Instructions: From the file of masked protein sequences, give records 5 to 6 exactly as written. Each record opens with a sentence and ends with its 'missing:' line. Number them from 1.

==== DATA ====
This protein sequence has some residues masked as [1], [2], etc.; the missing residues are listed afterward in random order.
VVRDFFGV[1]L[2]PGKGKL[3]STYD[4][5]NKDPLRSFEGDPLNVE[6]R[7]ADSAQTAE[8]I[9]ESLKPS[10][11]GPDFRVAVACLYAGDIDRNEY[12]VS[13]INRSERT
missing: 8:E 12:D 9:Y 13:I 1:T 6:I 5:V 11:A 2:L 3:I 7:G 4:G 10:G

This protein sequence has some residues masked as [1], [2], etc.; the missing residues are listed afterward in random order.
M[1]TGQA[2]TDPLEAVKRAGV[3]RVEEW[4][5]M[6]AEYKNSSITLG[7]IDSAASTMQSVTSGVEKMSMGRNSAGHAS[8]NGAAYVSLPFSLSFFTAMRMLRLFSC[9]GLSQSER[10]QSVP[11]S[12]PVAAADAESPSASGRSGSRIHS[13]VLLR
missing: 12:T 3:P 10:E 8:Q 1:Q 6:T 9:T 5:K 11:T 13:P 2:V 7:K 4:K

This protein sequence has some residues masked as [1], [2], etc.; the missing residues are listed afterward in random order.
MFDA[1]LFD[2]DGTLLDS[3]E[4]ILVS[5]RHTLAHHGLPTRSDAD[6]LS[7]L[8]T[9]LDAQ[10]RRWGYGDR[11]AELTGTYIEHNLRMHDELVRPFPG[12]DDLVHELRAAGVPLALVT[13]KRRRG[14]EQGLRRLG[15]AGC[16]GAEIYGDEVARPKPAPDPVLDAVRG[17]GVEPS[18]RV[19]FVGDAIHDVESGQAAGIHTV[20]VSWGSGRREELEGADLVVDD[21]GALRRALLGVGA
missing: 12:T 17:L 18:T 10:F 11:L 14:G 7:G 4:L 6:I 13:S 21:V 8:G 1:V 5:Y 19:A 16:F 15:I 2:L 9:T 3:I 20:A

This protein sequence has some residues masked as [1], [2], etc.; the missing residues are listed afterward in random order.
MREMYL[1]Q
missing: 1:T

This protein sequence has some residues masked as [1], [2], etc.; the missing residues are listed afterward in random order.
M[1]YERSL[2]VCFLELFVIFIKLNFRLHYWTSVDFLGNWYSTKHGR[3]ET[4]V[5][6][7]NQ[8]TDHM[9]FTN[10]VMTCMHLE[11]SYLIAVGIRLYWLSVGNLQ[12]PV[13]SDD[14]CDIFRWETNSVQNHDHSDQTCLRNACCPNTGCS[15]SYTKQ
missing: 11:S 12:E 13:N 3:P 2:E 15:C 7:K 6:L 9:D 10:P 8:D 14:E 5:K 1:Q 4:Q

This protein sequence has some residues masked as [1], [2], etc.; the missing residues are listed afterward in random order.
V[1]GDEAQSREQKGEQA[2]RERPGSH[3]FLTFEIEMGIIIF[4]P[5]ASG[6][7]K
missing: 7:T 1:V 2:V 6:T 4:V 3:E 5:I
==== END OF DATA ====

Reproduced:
This protein sequence has some residues masked as [1], [2], etc.; the missing residues are listed afterward in random order.
M[1]YERSL[2]VCFLELFVIFIKLNFRLHYWTSVDFLGNWYSTKHGR[3]ET[4]V[5][6][7]NQ[8]TDHM[9]FTN[10]VMTCMHLE[11]SYLIAVGIRLYWLSVGNLQ[12]PV[13]SDD[14]CDIFRWETNSVQNHDHSDQTCLRNACCPNTGCS[15]SYTKQ
missing: 11:S 12:E 13:N 3:P 2:E 15:C 7:K 6:L 9:D 10:P 8:D 14:E 5:K 1:Q 4:Q

This protein sequence has some residues masked as [1], [2], etc.; the missing residues are listed afterward in random order.
V[1]GDEAQSREQKGEQA[2]RERPGSH[3]FLTFEIEMGIIIF[4]P[5]ASG[6][7]K
missing: 7:T 1:V 2:V 6:T 4:V 3:E 5:I